Security Division (Wehrmacht)

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The Wehrmacht Security Divisions (German: Sicherungs-Divisionen) were German military units which operated during World War II.

History and organisation[edit]

The Wehrmacht Security Divisions were set up at the beginning of 1941 and were intended to perform policing, security and anti-partisan duties in the rear of the main German field armies, under the direction of the respective army rear area command, or Korück. They were organised from divisions initially raised in the 3rd wave of mobilisation, these being former Landwehr divisions largely manned by second-line reservists.

As support units, they were comparatively poorly equipped, and often made up of men who were for the most part unfit for frontline service through age or disability. As well as various guard (Landesschützen) and police battalions, the divisions were supposed to be provided with one standard regiment of troops, plus an artillery detachment, as a 'strike force', though in practice this was often used for frontline duty as local conditions demanded. In many cases, the Security Divisions also included battalions of Ukrainian, Russian or French soldiers as well as a unit of captured foreign tanks. Their exact organisation varied widely between individual formations and during the course of the war (see the 286th Security Division for an example).

Many of the Security Divisions were thrown into frontline service during the major Soviet offensives of 1944, such as Operation Bagration, and destroyed in the process. Some were rebuilt as standard infantry divisions due to the chronic manpower shortages of the Wehrmacht in this period.

War crimes[edit]

Recent research has shown that the Security Divisions of the Wehrmacht were responsible for a large number of war crimes and in many cases for systematic programmes of repression against the civilian population. This occurred most notably on the Eastern Front, particularly in the rear areas of Army Group Centre, where they acted with extreme brutality.[1] This is in contrast to the immediate post-war view, influenced by the Nuremberg Trials, that the Wehrmacht was not an inherently criminal organisation (see War crimes of the Wehrmacht). Modern historians such as Bartov and Shepherd (see References, below) argue that the Wehrmacht in general, and its Security Divisions in particular, were in fact deeply implicated in massacres of unarmed civilians, the systematic destruction of property, and the Holocaust.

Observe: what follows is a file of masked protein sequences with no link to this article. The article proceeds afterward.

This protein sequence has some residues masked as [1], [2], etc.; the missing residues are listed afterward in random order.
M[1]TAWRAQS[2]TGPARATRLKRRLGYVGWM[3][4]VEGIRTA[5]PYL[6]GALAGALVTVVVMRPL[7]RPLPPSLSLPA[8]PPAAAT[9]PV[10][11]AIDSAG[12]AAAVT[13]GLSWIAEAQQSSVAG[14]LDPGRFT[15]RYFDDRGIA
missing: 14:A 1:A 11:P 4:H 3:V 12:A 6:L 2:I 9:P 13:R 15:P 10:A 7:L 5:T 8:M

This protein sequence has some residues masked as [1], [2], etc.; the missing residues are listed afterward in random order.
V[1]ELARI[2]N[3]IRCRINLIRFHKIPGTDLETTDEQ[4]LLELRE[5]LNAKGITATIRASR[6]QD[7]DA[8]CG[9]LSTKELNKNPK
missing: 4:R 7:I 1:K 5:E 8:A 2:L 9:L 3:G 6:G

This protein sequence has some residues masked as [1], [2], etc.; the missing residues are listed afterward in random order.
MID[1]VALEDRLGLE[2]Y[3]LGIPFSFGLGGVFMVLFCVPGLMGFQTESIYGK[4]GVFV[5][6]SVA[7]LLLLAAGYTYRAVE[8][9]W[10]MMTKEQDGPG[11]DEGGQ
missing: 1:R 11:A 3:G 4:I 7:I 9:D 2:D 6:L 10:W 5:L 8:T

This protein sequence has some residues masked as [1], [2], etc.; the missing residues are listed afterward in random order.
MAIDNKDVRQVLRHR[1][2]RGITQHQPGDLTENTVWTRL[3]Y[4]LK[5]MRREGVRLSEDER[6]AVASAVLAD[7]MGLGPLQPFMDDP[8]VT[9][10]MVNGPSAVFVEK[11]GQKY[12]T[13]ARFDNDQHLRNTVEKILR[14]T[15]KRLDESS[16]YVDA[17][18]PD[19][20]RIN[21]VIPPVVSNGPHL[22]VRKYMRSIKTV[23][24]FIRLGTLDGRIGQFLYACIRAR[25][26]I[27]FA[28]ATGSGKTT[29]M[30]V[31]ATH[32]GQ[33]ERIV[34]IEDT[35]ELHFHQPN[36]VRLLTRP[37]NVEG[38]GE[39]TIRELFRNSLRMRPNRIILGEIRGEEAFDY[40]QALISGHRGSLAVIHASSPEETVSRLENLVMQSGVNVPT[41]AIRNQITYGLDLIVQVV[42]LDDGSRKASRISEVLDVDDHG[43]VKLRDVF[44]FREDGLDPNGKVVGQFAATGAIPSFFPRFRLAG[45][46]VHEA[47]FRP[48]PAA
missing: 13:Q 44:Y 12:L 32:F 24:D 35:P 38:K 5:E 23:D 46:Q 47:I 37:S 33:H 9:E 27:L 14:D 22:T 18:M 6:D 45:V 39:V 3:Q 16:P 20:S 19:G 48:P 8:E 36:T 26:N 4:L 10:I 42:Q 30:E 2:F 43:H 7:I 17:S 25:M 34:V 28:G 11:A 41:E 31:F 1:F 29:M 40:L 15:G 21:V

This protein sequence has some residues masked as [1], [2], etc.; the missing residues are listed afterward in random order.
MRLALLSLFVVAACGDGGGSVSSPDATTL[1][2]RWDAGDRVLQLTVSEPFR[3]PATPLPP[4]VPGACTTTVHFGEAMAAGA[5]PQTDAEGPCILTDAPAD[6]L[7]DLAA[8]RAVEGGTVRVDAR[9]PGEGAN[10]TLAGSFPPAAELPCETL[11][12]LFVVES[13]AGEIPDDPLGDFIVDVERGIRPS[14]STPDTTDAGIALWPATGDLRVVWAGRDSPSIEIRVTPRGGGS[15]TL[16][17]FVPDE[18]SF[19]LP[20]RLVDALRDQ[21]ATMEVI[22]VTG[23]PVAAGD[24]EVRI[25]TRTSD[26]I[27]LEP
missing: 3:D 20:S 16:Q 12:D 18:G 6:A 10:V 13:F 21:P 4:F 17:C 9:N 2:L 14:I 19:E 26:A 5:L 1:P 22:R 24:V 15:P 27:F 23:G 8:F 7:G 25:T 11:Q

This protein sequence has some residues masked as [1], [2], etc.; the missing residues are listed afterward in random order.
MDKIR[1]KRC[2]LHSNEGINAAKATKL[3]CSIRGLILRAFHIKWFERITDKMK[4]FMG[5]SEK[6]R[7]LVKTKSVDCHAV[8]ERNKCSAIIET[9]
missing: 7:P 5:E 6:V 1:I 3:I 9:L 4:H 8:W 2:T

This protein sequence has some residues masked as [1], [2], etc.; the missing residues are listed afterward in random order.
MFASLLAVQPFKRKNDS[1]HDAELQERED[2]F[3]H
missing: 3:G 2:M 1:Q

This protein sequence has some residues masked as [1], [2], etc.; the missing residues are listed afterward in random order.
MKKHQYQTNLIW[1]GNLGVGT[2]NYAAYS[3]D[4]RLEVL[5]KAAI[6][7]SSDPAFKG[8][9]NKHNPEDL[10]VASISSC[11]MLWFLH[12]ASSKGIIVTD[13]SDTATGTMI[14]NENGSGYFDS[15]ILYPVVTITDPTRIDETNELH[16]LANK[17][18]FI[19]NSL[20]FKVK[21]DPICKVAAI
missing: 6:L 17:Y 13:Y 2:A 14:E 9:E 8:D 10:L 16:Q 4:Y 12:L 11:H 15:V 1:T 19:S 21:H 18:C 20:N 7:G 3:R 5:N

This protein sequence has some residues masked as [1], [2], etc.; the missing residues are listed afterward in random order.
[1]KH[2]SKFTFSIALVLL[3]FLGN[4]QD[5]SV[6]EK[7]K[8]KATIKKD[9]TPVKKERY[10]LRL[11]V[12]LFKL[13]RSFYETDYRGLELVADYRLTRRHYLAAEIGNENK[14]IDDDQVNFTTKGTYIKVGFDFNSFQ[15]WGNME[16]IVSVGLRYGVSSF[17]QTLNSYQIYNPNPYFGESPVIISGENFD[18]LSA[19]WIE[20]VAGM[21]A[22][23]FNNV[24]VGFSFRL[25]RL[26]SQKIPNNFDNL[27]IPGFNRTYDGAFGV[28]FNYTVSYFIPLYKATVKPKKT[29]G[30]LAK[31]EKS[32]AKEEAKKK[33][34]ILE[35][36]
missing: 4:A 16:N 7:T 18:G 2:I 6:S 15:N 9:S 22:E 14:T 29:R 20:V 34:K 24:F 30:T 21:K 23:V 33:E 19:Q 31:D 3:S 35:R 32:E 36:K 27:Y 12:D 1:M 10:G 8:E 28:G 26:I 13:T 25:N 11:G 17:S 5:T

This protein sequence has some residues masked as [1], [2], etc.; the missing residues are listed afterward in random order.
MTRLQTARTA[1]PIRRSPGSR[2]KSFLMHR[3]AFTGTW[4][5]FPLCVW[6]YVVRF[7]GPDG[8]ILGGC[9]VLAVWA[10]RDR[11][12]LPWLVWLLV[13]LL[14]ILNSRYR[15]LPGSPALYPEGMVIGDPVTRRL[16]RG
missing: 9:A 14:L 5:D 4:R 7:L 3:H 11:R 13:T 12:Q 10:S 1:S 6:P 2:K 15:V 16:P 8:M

List of divisions[edit]

  • 52nd Security Division
  • 201st Security Division
  • 203rd Security Division
  • 207th Security Division
  • 213th Security Division
  • 221st Security Division
  • 281st Security Division
  • 285th Security Division
  • 286th Security Division
  • 325th Security Division
  • 390th Security Division
  • 391st Security Division
  • 403rd Security Division
  • 444th Security Division
  • 454th Security Division

See also[edit]

References[edit]

Footnotes[edit]

  1. ^ In addition to evidence given in accounts of individual actions, Gerlach (in Kalkulierte Morde) and others have shown that the number of people reported killed in supposed 'anti-partisan' operations consistently exceeded the number of weapons actually recovered by a factor of up to ten (Gerlach, pp.957-8), suggesting that the majority of those killed were in fact unarmed civilians.